“I love my cricket and football, but because I don’t have natural hand-eye coordination I was just never good enough, but in croquet, I very quickly became reasonably competent.

“The mental side is the one that keeps on posing a challenge. You have to learn to stay calm. When the likes of Sir Clive Woodward talk about thinking clearly under pressure, croquet is a sport where anybody of any age, gender or level of physical fitness, can go onto that court and experience what Sir Clive means.

“I would say to anybody who’s not played a competitive sport before because they feel they don’t have what it takes, croquet is a sport that they can really enjoy.”

Anyone interested in having a go at croquet can contact the club at https://www.nottinghamcroquet.org.uk/contact

Beestonian to run London Marathon in aid of diabetes research

On the 28th April, Beeston resident Stuart Baird will attempt to run the London Marathon to raise money for vital research on diabetes after his son James was diagnosed with type 1, the most severe form of the disease.

“He lost a dramatic amount of weight in a very short period of time and he was rushed to the children’s hospital. it was a big shock. Nobody in the family has any history of diabetes,” said Stuart.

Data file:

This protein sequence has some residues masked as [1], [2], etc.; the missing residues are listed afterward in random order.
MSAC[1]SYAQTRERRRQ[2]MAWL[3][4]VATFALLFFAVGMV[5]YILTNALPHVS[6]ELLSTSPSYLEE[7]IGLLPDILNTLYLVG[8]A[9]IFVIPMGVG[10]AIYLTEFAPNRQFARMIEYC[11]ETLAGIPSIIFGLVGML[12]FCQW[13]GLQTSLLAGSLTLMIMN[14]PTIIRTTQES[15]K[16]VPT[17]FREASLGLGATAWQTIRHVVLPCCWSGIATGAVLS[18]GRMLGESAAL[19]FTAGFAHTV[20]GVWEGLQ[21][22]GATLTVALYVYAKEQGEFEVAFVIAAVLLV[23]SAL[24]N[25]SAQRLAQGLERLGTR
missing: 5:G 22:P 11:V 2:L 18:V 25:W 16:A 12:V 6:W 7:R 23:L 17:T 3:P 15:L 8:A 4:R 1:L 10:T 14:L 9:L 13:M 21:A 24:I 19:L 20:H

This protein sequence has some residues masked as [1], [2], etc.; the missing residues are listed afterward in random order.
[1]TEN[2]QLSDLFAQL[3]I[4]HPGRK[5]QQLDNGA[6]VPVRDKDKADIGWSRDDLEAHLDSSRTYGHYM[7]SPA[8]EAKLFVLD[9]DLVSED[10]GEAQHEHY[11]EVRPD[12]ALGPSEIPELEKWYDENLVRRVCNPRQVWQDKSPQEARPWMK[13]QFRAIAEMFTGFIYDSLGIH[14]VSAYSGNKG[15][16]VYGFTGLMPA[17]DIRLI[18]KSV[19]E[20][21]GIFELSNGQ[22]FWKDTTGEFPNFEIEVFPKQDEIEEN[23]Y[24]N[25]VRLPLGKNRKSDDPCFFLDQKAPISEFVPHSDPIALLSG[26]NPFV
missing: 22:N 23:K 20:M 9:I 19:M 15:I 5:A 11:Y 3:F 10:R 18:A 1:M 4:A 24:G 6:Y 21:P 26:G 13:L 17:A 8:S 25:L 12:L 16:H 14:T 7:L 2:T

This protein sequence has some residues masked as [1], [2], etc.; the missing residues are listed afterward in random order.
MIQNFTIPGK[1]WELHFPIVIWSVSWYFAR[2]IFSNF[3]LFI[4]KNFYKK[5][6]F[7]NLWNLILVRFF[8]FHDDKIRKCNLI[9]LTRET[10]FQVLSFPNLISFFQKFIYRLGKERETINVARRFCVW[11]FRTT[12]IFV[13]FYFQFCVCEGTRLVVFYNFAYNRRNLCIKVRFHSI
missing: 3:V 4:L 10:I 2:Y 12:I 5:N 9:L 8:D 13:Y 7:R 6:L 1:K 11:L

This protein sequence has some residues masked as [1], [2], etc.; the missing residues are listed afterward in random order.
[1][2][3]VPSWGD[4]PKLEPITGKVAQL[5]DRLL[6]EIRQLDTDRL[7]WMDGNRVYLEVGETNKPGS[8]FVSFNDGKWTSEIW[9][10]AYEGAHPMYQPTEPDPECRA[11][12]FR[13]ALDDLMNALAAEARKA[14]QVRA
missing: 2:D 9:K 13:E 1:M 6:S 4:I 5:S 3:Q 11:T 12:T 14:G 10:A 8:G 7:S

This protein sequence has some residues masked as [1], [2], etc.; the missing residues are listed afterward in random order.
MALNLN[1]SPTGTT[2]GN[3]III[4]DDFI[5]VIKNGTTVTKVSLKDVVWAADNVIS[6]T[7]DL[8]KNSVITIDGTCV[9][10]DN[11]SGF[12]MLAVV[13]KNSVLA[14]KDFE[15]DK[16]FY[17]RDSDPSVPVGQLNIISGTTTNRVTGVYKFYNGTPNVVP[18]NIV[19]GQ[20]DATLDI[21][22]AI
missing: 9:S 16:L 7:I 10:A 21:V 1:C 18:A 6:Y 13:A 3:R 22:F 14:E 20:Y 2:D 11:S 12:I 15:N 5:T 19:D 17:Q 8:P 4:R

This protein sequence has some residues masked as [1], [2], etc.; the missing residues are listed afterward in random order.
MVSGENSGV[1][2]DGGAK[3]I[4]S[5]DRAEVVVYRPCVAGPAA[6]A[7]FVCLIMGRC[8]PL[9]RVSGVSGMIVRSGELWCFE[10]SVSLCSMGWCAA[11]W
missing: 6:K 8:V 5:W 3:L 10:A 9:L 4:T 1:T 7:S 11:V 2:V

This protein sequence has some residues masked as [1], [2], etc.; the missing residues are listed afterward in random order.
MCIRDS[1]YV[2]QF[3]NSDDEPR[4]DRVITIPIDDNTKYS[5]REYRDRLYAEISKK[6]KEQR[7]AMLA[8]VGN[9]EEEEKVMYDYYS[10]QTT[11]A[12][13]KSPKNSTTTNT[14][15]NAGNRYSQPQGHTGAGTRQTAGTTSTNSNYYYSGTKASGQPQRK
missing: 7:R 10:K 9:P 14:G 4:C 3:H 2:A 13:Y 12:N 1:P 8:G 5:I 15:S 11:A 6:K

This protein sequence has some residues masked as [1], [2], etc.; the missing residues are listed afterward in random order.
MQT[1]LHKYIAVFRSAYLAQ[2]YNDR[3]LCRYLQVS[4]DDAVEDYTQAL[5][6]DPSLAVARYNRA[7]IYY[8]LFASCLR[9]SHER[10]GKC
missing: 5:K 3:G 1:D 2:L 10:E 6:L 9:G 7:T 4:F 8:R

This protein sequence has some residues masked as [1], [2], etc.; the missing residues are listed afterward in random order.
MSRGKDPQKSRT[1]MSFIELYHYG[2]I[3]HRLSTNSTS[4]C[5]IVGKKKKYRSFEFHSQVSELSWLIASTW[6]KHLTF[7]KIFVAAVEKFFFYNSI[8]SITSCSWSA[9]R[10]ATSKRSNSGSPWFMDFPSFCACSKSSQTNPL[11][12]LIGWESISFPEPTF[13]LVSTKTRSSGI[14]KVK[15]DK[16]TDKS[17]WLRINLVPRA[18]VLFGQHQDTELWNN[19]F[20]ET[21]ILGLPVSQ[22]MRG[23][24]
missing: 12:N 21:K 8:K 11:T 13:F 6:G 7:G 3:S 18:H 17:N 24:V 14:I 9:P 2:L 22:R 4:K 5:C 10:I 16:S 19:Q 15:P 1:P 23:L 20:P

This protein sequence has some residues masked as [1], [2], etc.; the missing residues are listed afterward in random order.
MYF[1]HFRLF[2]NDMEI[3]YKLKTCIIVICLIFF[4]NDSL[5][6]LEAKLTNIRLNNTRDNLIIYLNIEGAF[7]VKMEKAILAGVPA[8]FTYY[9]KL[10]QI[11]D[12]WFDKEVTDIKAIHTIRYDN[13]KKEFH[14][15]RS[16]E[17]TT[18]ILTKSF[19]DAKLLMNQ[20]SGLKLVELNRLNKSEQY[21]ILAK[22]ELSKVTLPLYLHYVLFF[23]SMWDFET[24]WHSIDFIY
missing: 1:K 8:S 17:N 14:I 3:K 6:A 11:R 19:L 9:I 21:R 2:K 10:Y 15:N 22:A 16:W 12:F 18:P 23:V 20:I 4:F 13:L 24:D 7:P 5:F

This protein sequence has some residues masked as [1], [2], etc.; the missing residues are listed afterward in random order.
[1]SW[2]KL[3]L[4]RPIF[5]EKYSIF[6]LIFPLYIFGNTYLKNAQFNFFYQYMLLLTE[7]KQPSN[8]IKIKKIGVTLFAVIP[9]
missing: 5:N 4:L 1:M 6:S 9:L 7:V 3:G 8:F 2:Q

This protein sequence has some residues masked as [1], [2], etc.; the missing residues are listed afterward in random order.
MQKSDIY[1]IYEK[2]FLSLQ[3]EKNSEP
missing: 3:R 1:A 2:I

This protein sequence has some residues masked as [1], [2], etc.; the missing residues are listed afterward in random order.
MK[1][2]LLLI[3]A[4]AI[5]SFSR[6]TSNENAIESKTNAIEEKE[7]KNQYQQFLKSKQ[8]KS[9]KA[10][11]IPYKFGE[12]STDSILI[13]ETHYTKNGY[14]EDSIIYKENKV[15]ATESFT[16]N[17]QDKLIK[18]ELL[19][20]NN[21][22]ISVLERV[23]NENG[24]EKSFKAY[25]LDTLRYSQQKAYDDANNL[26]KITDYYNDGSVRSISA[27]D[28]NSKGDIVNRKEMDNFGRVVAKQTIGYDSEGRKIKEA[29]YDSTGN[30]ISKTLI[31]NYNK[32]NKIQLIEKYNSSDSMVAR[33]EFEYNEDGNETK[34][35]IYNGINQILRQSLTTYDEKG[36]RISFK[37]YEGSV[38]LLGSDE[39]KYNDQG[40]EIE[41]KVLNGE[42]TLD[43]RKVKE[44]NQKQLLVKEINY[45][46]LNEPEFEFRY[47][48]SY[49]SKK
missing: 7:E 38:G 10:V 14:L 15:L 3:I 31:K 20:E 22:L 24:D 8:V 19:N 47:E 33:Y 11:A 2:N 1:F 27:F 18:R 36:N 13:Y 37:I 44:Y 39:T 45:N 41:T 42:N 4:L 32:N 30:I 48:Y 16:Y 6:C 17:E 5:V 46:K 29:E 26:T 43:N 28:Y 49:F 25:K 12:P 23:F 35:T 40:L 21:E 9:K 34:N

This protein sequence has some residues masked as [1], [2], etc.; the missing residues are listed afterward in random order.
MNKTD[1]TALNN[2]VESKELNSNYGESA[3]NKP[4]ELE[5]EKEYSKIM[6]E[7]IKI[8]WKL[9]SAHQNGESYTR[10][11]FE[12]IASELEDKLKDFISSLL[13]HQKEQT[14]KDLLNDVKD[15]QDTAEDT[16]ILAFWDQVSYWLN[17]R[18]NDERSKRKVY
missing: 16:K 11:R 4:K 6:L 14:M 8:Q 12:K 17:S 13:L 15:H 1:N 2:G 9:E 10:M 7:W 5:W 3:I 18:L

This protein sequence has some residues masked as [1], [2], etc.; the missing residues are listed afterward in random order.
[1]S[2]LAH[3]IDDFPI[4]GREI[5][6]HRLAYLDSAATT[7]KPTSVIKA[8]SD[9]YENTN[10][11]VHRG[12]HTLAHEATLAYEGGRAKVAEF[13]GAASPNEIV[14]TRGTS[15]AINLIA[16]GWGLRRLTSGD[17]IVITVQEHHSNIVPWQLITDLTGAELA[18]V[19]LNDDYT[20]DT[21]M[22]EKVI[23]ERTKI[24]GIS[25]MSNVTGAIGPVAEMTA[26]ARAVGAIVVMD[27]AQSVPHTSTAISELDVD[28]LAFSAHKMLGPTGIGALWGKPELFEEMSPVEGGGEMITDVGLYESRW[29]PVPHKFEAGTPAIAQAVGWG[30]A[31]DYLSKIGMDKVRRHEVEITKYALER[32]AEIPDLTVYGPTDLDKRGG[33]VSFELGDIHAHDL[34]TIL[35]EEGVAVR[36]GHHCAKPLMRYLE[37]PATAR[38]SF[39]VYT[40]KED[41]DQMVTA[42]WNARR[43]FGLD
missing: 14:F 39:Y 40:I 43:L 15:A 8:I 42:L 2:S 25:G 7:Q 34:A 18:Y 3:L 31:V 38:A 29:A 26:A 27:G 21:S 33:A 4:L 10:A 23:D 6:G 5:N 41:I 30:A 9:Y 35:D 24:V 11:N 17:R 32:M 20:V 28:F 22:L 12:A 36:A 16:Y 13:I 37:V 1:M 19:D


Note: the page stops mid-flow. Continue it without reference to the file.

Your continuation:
Stuart is originally from Leeds but has been living in Beeston for almost 20 years. His love for the town is such that he has expanded his house twice since moving to the area in the late ’90s.

At the start of his sons’ treatment, Stuart was asked by one of the doctor’s if his son would be willing to take part in something called ‘the honeymoon trial.’ “It’s to test the functionality of the pancreas,” explained Stuart. “You’re having to inject yourself before every meal with insulin and you end up with a continuous closed loop monitor, which monitors his blood sugars and that talks to a pump which feeds him the insulin he needs,” he said.

The trial was funded by the Juvenile Diabetes Research Foundation (JDRF) a charity which works towards funding type 1 diabetes research. According to JDRF, over 29,000 children in the UK suffer from type 1 diabetes, with Stuart hoping that the money raised will benefit them.

“My target is £2000,” reveals Stuart. “The funds will directly help children on this research trial in Nottingham and elsewhere in the country. The reason why it’s so important to fund these projects is so that young people and children who’ve got type 1 diabetes, can be helped to control there blood sugar’s from a very early age, which means that they will live happier lives and will have just as long a life span as everyone else would,” says Stuart.

I know not everyone can or wants to run but if you encourage others, it is so appreciated. You never know what that person is running for, or how hard it has been for them

Running the London marathon will be far from straight forward. At 26.2 miles, only the Paris marathon is bigger in Europe. In preparation, Stuart had been clocking up plenty of miles when we spoke at the end of February.